Therefore, be it resolved, that the TCU Faculty Senate endorses a policy of inclusivity regarding faculty participation in governance structures; that full-time TCU faculty should not be separated into gratuitous tiers of greater and lesser privileges due to their different ranks, designations, and duties; and that all full-time TCU faculty have the right to express their concerns and opinions in all appropriate departmental, college, and Senate forums.

  1. The Scholarship and Financial Aid Committee, in cooperation with the Academic Excellence Committee, will review the GPA requirements for maintaining eligibility for scholarships and other forms of financial assistance. In the spirit of flexibility and fairness, special consideration should be given to evaluating each trailing semester’s GPA for maintaining eligibility as well as the current policy of considering the cumulative GPA.

In addition, the Senate recommends that there should be a review of the current policy whereby a 3.00 GPA is required for the continuation of Academic scholarship eligibility in the first year and then increases to the 3.25 GPA level in succeeding years.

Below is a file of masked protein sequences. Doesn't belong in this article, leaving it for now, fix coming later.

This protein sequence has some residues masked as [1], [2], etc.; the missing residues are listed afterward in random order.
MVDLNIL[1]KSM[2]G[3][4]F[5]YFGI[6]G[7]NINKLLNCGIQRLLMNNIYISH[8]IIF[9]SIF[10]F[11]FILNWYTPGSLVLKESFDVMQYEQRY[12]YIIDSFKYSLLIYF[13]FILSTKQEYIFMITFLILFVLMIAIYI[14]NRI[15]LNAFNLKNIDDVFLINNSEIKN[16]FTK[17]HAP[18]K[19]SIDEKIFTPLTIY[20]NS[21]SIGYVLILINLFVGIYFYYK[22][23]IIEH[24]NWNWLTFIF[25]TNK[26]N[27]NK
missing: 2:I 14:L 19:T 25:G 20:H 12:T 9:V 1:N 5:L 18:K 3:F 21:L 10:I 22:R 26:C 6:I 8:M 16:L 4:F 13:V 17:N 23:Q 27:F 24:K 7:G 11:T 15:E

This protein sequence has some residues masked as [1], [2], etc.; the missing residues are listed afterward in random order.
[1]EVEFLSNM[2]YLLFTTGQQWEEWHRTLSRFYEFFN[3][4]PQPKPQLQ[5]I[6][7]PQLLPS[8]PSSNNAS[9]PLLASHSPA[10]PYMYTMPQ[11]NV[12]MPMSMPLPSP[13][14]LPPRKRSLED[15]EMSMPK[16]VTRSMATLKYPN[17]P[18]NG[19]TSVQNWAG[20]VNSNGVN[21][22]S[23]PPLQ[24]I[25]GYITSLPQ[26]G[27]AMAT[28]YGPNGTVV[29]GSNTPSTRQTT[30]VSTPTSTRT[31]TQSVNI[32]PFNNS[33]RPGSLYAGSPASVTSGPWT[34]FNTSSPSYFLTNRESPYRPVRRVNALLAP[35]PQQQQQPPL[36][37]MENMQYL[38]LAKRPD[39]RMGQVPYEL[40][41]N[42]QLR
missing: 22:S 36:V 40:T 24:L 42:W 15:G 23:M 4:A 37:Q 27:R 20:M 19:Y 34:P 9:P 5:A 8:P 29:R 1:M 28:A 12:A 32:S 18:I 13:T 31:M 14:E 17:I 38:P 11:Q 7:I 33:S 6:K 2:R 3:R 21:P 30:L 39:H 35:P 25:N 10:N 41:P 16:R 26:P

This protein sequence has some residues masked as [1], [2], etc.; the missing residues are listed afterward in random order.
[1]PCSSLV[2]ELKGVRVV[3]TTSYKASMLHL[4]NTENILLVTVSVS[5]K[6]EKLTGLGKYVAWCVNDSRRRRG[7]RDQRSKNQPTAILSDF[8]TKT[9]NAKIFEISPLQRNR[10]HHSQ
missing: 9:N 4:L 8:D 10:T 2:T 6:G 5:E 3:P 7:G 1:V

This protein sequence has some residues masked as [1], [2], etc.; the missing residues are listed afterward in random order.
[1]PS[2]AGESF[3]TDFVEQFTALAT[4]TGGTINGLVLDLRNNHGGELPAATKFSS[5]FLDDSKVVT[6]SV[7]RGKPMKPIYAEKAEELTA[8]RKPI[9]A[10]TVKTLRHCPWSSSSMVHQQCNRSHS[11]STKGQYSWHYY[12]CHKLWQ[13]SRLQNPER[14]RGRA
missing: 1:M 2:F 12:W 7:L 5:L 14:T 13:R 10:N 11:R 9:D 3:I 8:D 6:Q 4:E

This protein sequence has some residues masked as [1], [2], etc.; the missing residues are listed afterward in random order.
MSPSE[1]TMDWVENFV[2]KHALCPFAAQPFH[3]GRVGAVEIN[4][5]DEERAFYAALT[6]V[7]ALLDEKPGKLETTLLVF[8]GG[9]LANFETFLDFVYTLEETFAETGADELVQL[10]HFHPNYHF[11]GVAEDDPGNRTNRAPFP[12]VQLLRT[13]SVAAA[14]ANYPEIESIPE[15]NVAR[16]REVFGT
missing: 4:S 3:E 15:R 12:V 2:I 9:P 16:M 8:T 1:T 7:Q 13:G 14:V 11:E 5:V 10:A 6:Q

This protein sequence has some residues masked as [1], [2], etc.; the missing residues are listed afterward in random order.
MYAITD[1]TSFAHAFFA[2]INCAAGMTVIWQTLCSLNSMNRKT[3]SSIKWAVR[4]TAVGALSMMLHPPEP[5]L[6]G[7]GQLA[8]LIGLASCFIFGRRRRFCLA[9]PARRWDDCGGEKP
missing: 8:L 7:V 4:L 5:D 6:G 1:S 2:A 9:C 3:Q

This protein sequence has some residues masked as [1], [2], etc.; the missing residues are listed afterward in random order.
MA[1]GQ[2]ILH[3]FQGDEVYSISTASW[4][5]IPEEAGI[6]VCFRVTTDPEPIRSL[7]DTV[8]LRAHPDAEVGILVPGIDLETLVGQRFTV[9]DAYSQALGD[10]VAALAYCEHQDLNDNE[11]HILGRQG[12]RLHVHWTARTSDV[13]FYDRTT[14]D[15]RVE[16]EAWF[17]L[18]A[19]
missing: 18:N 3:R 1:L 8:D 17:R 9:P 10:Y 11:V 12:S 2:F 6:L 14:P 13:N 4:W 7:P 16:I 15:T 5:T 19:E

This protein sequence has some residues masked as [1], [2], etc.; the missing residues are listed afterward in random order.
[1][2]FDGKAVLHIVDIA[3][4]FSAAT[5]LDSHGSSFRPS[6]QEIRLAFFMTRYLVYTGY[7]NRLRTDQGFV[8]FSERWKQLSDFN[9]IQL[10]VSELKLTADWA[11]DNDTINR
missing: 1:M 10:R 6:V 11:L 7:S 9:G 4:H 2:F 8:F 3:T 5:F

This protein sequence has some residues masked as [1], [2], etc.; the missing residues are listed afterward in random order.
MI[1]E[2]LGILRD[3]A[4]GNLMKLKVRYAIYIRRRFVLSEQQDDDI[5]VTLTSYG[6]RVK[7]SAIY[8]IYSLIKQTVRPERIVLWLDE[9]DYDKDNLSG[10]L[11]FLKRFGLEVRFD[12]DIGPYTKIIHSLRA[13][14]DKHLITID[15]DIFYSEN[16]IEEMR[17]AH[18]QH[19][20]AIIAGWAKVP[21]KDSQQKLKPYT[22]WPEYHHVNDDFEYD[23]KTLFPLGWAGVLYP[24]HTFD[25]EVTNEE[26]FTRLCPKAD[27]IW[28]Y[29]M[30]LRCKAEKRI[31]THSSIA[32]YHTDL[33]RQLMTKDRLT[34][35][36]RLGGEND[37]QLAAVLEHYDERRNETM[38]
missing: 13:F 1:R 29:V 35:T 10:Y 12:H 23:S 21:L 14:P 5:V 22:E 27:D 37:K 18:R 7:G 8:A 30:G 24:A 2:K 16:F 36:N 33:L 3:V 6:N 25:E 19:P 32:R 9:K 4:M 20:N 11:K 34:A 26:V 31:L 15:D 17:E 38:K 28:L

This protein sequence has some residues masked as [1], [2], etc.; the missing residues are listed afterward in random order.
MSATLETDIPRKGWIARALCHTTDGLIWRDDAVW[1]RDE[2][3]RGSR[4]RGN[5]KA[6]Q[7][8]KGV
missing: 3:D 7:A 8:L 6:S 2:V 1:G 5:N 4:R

2. Policies regulating the number of times a course may be retaken are the province of the college offering the course. In the case of a course offered by one unit, which is required in the major degree plan of another, the Deans of the respective units, in cooperation with the Provost, will reach an agreement on policy.

3. A student taking a course multiple times will have all grades achieved in that course averaged together for inclusion in the calculation of theirGPA*.

*If a student takes a course multiple times it will only count once in terms of credits earned. A 3 credit course taken three times will contribute 3 credits (not9 )toward the degree and the GPA.

 

Work Accomplished

On the Evaluation of TCU Faculty Teaching: A TCU Faculty Senate Report

Best Practices for the Evaluation of Teaching

The Faculty Senate Task Force on the TCU Promise: Final Report